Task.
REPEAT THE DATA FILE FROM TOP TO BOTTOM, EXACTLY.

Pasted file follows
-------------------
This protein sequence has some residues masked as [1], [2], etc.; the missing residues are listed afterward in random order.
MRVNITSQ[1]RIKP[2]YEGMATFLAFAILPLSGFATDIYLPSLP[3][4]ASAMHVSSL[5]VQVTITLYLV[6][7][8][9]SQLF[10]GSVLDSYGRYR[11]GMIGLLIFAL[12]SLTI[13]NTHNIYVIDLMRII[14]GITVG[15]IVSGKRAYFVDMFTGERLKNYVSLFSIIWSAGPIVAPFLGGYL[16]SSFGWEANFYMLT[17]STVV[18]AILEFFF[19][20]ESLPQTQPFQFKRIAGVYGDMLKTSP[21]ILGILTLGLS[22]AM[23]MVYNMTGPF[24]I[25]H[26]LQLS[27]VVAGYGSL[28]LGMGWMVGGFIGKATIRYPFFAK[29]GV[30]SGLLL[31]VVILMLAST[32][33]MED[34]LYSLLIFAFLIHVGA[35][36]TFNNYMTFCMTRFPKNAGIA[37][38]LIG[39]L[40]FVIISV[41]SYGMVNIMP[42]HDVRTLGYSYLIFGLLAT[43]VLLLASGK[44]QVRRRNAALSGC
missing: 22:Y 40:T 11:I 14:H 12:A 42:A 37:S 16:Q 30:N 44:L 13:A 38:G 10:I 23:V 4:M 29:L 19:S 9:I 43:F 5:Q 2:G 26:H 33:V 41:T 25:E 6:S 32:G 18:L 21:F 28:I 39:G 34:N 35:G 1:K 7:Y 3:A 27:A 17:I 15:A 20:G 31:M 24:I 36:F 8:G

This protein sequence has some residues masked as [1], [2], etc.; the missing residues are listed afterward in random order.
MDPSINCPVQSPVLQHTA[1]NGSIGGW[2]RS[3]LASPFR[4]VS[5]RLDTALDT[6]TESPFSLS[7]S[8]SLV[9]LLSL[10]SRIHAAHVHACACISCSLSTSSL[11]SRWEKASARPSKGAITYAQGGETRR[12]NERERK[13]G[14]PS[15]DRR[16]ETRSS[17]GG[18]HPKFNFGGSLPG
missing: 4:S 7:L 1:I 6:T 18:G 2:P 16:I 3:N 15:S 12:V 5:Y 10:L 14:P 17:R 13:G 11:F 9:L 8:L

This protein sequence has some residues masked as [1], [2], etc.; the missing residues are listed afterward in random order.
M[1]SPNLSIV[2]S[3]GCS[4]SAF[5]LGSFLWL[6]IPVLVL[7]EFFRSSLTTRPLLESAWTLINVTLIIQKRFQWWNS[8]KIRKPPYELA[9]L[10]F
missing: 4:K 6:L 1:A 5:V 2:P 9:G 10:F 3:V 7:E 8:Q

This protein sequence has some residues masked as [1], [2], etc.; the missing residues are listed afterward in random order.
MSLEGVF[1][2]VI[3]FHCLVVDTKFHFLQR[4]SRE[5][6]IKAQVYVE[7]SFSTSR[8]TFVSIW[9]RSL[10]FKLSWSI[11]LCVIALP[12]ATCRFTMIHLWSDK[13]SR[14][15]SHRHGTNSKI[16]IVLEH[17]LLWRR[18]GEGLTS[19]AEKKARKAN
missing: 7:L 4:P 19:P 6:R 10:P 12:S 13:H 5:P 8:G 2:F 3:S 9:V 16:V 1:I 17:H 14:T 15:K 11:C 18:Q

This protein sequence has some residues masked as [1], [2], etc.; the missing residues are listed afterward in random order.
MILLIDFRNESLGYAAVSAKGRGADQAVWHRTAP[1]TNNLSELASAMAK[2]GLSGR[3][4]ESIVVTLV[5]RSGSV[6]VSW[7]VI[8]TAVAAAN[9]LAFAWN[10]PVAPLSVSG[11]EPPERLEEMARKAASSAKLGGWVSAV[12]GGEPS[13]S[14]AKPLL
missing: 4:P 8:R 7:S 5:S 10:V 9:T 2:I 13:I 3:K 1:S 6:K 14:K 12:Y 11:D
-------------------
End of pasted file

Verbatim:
This protein sequence has some residues masked as [1], [2], etc.; the missing residues are listed afterward in random order.
MRVNITSQ[1]RIKP[2]YEGMATFLAFAILPLSGFATDIYLPSLP[3][4]ASAMHVSSL[5]VQVTITLYLV[6][7][8][9]SQLF[10]GSVLDSYGRYR[11]GMIGLLIFAL[12]SLTI[13]NTHNIYVIDLMRII[14]GITVG[15]IVSGKRAYFVDMFTGERLKNYVSLFSIIWSAGPIVAPFLGGYL[16]SSFGWEANFYMLT[17]STVV[18]AILEFFF[19][20]ESLPQTQPFQFKRIAGVYGDMLKTSP[21]ILGILTLGLS[22]AM[23]MVYNMTGPF[24]I[25]H[26]LQLS[27]VVAGYGSL[28]LGMGWMVGGFIGKATIRYPFFAK[29]GV[30]SGLLL[31]VVILMLAST[32][33]MED[34]LYSLLIFAFLIHVGA[35][36]TFNNYMTFCMTRFPKNAGIA[37][38]LIG[39]L[40]FVIISV[41]SYGMVNIMP[42]HDVRTLGYSYLIFGLLAT[43]VLLLASGK[44]QVRRRNAALSGC
missing: 22:Y 40:T 11:I 14:H 12:A 42:A 37:S 16:Q 30:N 44:L 13:A 38:G 10:I 23:V 4:M 29:L 19:S 9:I 43:F 5:Q 2:G 26:H 33:V 41:T 25:E 6:S 32:G 18:L 21:F 28:I 39:G 34:N 35:G 1:K 7:Y 3:A 27:A 17:I 15:A 20:G 31:M 24:I 36:F 8:G

This protein sequence has some residues masked as [1], [2], etc.; the missing residues are listed afterward in random order.
MDPSINCPVQSPVLQHTA[1]NGSIGGW[2]RS[3]LASPFR[4]VS[5]RLDTALDT[6]TESPFSLS[7]S[8]SLV[9]LLSL[10]SRIHAAHVHACACISCSLSTSSL[11]SRWEKASARPSKGAITYAQGGETRR[12]NERERK[13]G[14]PS[15]DRR[16]ETRSS[17]GG[18]HPKFNFGGSLPG
missing: 4:S 7:L 1:I 6:T 18:G 2:P 16:I 3:N 15:S 12:V 5:Y 10:L 14:P 17:R 13:G 11:F 9:L 8:L

This protein sequence has some residues masked as [1], [2], etc.; the missing residues are listed afterward in random order.
M[1]SPNLSIV[2]S[3]GCS[4]SAF[5]LGSFLWL[6]IPVLVL[7]EFFRSSLTTRPLLESAWTLINVTLIIQKRFQWWNS[8]KIRKPPYELA[9]L[10]F
missing: 4:K 6:L 1:A 5:V 2:P 9:G 10:F 3:V 7:E 8:Q

This protein sequence has some residues masked as [1], [2], etc.; the missing residues are listed afterward in random order.
MSLEGVF[1][2]VI[3]FHCLVVDTKFHFLQR[4]SRE[5][6]IKAQVYVE[7]SFSTSR[8]TFVSIW[9]RSL[10]FKLSWSI[11]LCVIALP[12]ATCRFTMIHLWSDK[13]SR[14][15]SHRHGTNSKI[16]IVLEH[17]LLWRR[18]GEGLTS[19]AEKKARKAN
missing: 7:L 4:P 19:P 6:R 10:P 12:S 13:H 5:P 8:G 2:F 3:S 9:V 16:V 1:I 17:H 14:T 15:K 11:C 18:Q

This protein sequence has some residues masked as [1], [2], etc.; the missing residues are listed afterward in random order.
MILLIDFRNESLGYAAVSAKGRGADQAVWHRTAP[1]TNNLSELASAMAK[2]GLSGR[3][4]ESIVVTLV[5]RSGSV[6]VSW[7]VI[8]TAVAAAN[9]LAFAWN[10]PVAPLSVSG[11]EPPERLEEMARKAASSAKLGGWVSAV[12]GGEPS[13]S[14]AKPLL
missing: 4:P 8:R 7:S 5:S 10:V 9:T 2:I 13:I 3:K 1:S 6:K 14:K 12:Y 11:D